A bit over a year ago local go-getters 'Del Toro' won the 4zzz Radiothon band prize, said prize entailing a weekend's recording at Airlock Studios. Being the community minded people that they are, Del Toro invited Brisbane indie-noise-rock stalwarts 'Turnpike' to join them in this endeavour, the idea being to released a Split EP featuring one song from each band. Strangely enough, that's exactly what ended up being released.
Side 1 (or Track 1, since it's a CDR release as opposed to the original idea of releasing a 7") belongs to Del Toro's track 'Hinge & Pluck'. It's vintage Del Toro (or as vintage as you can get from a band that hasn't yet released an album... although that's coming next year, courtesy of one Mr Casey Rice). It's Ennio Morricone as played by Love of Diagrams. There's that trebly-as-fuck guitar tone, all delay and wah and washes of distortion. There's the awesome bass part that pretty much drives the song. There's the rock solid drumming that slithers between the immovable bass and the piercing guitar. Yep, Del Toro. Actually, there is one notable aspect to this song which differentiates it from every other one of the band's tracks: 'Hinge & Pluck' is... well, it's sexy. It will make you want to shake your post-rocking booty. Or at least nod your head while sitting in a darkened corner with your arms folded.
Where Del Toro's offering will make you want to get your skank on like some dread-locked hippy, Turnpike's 'Selling, This Century' is more likely to get you to do some emo-kid thrash-moshing*, complete with windmill kicks, etc. Any regular readers may know that Turnpike are pretty much my favourite Brisbane band, and this track is a pretty good example of why. The song starts with a classic Turnpike riff, alternating between (relatively) subdued verses and all-out choruses that essentially utilise the same riff. About one third of the way through the song the band goes into a breakdown that leads to a tense buildup-and-windown-again, taking us to the final third. At this point the band kicks into top gear, with the noisey riffing and screams being joined by a delightfully dissonant piano. Adam King is one of the most energetic guitarists I've ever heard/seen, and the rhythm section behind him is able to give him the base that he requires to go off and let rip with his dissonant math-rock shredding (and similar shredding of his vocal chords). Both bands on this release really seem to rely on their bassists to keep the song rooted, with the guitarists riffing over the top while the drummers find some sort of middle ground between the two.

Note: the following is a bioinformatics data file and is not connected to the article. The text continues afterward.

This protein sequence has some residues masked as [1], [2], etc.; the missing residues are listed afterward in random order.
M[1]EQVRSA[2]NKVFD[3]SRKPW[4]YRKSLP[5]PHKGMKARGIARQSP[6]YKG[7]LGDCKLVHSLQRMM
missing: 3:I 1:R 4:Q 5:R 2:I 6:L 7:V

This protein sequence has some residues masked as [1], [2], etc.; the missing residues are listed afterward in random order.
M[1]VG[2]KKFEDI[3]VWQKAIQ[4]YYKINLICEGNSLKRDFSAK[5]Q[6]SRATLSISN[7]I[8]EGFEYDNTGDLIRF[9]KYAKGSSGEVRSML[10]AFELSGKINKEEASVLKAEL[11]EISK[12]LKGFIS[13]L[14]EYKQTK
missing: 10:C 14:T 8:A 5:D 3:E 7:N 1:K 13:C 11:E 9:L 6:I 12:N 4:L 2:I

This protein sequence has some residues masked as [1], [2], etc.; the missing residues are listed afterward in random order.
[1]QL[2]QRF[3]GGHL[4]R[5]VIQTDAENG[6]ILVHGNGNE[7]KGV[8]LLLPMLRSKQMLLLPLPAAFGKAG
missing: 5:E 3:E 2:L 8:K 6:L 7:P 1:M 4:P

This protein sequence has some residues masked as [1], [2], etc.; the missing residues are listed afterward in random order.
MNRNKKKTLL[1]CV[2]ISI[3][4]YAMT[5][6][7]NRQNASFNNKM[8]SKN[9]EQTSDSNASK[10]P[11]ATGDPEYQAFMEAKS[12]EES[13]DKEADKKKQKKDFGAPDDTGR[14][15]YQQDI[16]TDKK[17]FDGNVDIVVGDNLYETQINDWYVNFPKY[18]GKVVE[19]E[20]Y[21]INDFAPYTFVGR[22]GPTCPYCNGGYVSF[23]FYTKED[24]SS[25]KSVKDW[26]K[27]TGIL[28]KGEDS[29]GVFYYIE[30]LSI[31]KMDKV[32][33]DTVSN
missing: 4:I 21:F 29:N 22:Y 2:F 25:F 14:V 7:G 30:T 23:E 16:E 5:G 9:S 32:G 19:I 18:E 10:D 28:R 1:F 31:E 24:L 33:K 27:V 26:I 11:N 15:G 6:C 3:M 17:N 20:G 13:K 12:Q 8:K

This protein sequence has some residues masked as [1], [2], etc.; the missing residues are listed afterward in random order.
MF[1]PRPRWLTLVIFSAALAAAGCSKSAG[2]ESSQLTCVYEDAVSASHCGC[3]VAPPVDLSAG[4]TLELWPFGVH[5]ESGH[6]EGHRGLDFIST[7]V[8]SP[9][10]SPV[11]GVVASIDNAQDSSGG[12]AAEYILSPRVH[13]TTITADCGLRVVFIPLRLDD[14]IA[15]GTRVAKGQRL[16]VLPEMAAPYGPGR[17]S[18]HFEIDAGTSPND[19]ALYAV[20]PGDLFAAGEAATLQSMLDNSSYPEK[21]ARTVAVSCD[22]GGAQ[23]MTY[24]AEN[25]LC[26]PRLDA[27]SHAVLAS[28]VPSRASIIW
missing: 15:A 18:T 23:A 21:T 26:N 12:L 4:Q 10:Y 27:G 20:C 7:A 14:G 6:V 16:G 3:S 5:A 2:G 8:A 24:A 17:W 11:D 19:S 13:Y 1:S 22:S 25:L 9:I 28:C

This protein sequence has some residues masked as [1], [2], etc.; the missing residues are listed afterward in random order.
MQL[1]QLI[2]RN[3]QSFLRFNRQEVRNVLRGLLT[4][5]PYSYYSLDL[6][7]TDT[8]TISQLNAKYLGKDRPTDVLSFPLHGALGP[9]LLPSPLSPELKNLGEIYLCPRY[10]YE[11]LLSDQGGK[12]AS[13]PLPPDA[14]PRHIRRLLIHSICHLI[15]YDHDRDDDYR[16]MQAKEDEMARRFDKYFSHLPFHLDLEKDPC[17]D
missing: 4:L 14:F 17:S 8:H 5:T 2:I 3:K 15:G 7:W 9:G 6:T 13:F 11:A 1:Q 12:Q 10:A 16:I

This EP was recorded by local engineer Emerson, who also recorded The Butcher Birds' EP. While I was somewhat critical of the sound of that recording in my review of it, I think that Emerson's slick style actually works a bit better with these two bands. Del Toro have possibly the thinnest guitar sound in history, paired with one of the thickest bass sounds - Emerson makes the two components work together better than in any of the band's previous recording, while giving the drums a welcome step up in power. Turnpike, on the other hand, have one of the most chaotic sounds around, with the guitar tone approaching white noise at times. The extra sheen that this recording gives the band suits them well, as it reins in their noisier elements while still capturing their crazy energy, making the band sound tighter than ever. I don't quite think that it equals Bryce Moorhead's recording of their Not Lost EP (still my favourite sounding Brisbane release, and probably Turnpike's high-water mark), but Turnpike's sound has changed a bit since then, with a much greater emphasis on repetition and noise.
* yes, at 24 I am completely out of touch with 'youth culture'.